On an average, a migrant worker from Uttarakhand earned around Rs 12-13,000 per month in the National Capital Region where they have a large presence. Half of it used to be sent to the family in the village. Now their income is zero. Many said they were not paid their salaries for March. Those who had migrated with their families reported it was to provide better education and healthcare to their children. That prospect is now shattered. Yet many think they will be able to get back their job sooner than later. Hoping against hope.
A study of returning migrants in selected districts of Karnataka reveals that a state or district can be an out-migrant and in-migrant place at the same time. In Kerala, international out-migrants overwhelm those who migrate to other parts of India. The study also reveals that migrants include skilled workers as well as those with higher education and drawing monthly salaries above Rs 20,000, but without security of employment. They are reluctant to seek unskilled work under MGNREGA with starvation wages. On the other end, there are less-educated manual workers who are now waiting to return to the cities where they get a higher wage. There is some presence of the State in the villages of Karnataka, with more than 90 per cent of the residents receiving free ration and farmers and women getting some cash.
The desire to go back to the cities is not driven by higher wages alone. Many spoke about opportunities for upward mobility, skill-acquisition and so on. This is another kind of hope. But no long-term solution to the vulnerable status of migrant workers will be found until a meaningful economic transformation gets unleashed in rural India. That would include an expansion of the scope and areas of work under MGNREGA, and its convergence with other rural development programmes for strengthening rural asset creation, expansion of the public health system, public education and social security. Meaningful land reforms that would also function as a fall back mechanism, rural technological changes and skilling of people to enhance labour productivity are also much-needed initiatives for rural india. Empowering panchayat raj institutions could facilitate design and implementation appropriate to the local context and necessity.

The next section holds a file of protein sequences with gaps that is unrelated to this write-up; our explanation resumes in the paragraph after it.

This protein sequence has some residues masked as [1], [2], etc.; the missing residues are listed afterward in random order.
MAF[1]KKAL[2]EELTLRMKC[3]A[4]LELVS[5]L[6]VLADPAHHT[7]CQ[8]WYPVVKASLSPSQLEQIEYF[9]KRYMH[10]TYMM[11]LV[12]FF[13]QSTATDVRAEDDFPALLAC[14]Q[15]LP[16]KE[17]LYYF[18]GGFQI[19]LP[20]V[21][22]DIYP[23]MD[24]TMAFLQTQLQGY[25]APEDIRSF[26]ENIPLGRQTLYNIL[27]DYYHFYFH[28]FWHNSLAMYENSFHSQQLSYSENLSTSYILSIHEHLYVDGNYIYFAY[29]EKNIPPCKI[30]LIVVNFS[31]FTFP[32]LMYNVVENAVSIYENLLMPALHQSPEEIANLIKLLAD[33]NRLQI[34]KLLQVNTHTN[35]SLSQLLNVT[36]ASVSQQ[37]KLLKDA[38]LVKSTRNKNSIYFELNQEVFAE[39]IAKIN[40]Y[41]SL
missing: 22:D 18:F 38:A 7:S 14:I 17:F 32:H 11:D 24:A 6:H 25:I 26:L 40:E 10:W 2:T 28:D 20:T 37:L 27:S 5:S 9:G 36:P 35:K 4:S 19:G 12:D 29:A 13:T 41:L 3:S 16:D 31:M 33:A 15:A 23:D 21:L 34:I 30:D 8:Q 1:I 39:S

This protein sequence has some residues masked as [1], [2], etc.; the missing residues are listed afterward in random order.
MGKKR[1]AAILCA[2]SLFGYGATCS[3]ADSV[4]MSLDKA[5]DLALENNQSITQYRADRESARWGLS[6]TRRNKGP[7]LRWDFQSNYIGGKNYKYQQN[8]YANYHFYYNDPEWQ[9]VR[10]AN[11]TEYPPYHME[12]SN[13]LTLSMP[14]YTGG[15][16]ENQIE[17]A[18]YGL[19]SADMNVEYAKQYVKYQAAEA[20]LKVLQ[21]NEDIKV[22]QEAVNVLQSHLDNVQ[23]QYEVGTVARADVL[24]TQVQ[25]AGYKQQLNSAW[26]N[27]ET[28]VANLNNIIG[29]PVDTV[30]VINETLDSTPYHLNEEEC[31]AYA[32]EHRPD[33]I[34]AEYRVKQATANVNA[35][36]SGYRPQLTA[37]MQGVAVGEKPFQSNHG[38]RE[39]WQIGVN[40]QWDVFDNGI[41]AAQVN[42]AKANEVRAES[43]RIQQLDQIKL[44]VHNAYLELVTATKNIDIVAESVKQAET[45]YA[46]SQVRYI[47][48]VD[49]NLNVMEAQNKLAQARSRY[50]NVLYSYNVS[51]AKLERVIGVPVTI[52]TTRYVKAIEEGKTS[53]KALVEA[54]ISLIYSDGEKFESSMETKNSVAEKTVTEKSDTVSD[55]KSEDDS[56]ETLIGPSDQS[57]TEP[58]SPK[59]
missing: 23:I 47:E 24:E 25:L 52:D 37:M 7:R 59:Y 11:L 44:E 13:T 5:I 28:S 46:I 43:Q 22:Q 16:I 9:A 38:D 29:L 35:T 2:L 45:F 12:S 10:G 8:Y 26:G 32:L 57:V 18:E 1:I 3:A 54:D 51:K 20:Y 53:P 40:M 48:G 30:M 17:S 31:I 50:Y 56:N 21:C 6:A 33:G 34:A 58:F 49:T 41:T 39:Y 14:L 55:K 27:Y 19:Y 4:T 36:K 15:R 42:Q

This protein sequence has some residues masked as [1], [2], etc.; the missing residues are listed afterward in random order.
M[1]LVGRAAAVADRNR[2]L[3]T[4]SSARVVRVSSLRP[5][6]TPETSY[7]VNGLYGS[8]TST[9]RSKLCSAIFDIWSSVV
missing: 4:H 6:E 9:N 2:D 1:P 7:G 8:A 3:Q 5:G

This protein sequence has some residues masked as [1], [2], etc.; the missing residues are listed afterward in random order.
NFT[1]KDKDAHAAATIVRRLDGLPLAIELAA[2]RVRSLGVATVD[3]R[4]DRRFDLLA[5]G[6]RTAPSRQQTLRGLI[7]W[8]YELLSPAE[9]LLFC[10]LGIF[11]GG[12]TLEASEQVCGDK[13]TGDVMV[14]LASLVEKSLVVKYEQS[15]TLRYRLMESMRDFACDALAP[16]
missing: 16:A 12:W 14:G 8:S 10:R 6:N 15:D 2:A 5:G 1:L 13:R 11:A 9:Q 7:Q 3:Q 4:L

These are exactly contrary to the current agenda of corporate capital-driven accumulation, lawless labour regime, authoritarian centralisation of political and economic decision-making power and a readiness to sell out the country to international capital. COVID-19 has exposed the raw nerves in Indian society with its co-existence of extreme prosperity and penury, entrenched social inequality with nominal representational democracy and a culture of doublespeak and double standards. The avoidable indignity and suffering of the migrant workers is but one reminder sent out sharply by the coronavirus.
(Views are personal.)
The writer, a development economist, is honorary fellow at the Centre for Development Studies, Thiruvananthapuram, and was member of the erstwhile National Commission for Enterprises in the Unorganised Sector.